Here at Cambridge Singing for Breathing we are very fond of singing sea shanties. Like most work songs they are designed to co-ordinate both effort and breathing. Just as in our exercises, the out breath is all important! In a sea-going situation the folk hauling on the ropes wouldn’t sing but rather make rhythmic ‘hoo!’ or ‘huh!’ sounds while others sang. Adding these sounds gives the shanty an authentic flavour. There are other ballad-like shanties of course, which tell stories. These would be sung by the chantey man as he sat on the capstan and the sailors gathered round. Hence they are called ‘capstan songs’.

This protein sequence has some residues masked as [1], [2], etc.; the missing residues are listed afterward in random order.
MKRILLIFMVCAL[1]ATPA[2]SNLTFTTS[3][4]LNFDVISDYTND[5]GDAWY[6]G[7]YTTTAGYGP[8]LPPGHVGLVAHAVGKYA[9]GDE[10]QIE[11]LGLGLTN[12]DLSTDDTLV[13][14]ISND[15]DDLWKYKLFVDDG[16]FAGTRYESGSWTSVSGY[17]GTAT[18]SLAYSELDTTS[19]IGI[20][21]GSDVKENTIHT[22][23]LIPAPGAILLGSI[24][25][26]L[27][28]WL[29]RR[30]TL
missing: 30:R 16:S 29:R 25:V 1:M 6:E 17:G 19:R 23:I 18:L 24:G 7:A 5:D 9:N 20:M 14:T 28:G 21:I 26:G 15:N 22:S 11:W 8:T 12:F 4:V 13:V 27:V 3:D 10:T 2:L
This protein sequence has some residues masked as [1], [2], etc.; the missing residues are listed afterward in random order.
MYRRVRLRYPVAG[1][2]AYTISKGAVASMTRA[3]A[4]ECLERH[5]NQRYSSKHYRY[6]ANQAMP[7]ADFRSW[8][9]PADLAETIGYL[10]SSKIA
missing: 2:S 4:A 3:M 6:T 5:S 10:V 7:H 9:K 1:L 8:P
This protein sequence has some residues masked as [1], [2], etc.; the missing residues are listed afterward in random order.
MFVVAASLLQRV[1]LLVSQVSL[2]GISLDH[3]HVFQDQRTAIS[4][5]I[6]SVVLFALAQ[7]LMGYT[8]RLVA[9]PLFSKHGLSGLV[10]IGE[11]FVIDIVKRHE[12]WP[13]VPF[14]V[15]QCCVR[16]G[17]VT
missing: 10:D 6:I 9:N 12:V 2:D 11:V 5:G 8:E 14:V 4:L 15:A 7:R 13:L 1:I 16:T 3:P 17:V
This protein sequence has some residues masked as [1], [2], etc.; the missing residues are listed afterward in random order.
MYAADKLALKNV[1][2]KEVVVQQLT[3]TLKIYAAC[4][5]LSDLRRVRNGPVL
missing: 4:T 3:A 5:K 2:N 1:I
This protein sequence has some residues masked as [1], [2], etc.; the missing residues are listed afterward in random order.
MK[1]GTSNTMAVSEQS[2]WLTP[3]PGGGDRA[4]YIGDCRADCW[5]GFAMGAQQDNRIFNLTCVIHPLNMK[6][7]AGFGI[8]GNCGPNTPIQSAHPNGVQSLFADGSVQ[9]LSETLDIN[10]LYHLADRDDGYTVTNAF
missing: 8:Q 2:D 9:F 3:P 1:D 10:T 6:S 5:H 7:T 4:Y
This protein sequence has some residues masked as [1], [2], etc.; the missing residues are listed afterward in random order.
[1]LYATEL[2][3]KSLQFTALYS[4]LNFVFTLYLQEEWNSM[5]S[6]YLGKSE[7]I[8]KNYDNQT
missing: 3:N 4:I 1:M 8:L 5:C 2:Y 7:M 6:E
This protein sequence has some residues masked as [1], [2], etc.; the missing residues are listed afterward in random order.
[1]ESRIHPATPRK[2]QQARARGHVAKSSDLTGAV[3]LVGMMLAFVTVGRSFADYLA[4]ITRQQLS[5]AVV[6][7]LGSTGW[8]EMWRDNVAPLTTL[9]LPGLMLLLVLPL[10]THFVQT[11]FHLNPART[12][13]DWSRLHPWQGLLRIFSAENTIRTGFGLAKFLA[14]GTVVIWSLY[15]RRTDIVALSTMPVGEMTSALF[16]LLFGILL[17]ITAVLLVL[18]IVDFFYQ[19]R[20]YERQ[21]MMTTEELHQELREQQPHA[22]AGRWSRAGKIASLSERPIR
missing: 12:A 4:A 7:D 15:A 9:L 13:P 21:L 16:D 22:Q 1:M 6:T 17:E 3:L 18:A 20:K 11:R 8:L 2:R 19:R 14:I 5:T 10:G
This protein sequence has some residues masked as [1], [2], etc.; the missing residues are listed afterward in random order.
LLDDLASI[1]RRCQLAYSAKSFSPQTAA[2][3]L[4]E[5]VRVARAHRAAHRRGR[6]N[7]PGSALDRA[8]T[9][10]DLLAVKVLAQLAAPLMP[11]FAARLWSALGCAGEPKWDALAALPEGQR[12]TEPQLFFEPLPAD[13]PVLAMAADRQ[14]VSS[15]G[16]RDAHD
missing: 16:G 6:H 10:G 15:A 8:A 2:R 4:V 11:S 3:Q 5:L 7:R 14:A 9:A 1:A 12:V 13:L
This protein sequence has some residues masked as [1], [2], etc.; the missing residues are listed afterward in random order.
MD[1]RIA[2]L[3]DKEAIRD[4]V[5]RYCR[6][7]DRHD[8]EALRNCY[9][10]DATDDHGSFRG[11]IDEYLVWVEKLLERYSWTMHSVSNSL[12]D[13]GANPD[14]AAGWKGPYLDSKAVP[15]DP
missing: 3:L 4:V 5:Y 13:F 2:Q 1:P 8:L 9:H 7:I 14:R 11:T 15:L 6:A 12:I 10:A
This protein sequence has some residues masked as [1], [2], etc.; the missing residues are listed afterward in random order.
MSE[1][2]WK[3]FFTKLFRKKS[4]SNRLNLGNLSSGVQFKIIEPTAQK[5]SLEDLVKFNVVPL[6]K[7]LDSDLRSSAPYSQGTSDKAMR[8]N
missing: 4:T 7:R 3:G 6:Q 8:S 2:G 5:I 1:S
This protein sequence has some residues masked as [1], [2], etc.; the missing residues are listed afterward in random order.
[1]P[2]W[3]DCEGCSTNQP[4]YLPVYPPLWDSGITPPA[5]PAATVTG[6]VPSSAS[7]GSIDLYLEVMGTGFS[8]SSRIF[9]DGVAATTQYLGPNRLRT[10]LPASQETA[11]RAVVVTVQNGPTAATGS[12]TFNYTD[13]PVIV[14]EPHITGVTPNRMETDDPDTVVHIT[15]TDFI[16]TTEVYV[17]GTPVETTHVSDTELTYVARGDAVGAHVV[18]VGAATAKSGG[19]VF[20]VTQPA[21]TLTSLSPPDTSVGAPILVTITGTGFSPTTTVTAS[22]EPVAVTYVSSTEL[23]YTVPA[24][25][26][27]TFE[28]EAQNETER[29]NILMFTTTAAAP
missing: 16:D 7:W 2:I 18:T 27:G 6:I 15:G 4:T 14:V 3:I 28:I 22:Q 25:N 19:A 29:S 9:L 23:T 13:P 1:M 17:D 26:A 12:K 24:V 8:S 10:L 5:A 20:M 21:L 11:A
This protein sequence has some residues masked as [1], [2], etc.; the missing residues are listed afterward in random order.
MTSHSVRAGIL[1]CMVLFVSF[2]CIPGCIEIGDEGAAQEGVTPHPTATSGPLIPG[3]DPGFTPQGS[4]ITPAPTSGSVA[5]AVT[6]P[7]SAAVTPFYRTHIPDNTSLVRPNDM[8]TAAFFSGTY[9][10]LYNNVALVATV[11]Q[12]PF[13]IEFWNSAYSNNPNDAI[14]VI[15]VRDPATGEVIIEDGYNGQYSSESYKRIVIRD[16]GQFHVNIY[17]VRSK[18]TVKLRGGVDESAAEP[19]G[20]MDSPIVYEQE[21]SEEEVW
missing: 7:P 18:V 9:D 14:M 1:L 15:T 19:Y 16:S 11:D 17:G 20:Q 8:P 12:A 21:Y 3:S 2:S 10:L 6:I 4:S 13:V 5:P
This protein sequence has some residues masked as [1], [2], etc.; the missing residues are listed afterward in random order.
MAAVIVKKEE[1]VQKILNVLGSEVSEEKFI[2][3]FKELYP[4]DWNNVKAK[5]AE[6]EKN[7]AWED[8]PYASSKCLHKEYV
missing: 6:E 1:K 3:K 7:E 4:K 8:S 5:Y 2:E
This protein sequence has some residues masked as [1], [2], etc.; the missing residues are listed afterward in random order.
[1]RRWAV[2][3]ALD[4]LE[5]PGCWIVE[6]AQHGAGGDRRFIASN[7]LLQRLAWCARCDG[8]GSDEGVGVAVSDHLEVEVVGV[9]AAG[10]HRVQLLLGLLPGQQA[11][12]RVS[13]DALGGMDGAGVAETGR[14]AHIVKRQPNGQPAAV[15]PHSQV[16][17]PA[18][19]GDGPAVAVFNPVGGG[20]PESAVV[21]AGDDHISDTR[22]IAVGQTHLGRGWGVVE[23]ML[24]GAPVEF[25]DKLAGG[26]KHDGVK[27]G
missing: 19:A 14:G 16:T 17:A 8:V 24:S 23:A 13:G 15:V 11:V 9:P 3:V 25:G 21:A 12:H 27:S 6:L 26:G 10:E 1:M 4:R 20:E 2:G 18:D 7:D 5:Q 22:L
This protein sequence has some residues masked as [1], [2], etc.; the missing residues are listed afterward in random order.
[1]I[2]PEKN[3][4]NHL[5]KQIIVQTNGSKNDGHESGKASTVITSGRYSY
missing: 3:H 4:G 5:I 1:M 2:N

We were very excited when we heard that the Port Isaac Fishermans Friends were coming to Cambridge on 8 November this year. As they would be in town on a Thursday we did our best to persuade them to visit us and sing a song or two with us in exchange for tea and cake. Sadly their schedule did not permit, but they did offer us six free tickets to their evening concert. Those that went had a fabulous time and particularly enjoyed the audience participation aspect of the concert. Afterwards we added ‘The Corncrake’ and ‘Being a pirate’ to our repertoire which we can now sing along with favourites such as South Australia, Sloop John B, A Drop of Nelson’s Blood, and Pay Me My Money Down.
So many thanks to the Fishermans Friends for their fabulous singing and their generosity to our group. They are doing a great job keeping the shanties alive for all to enjoy.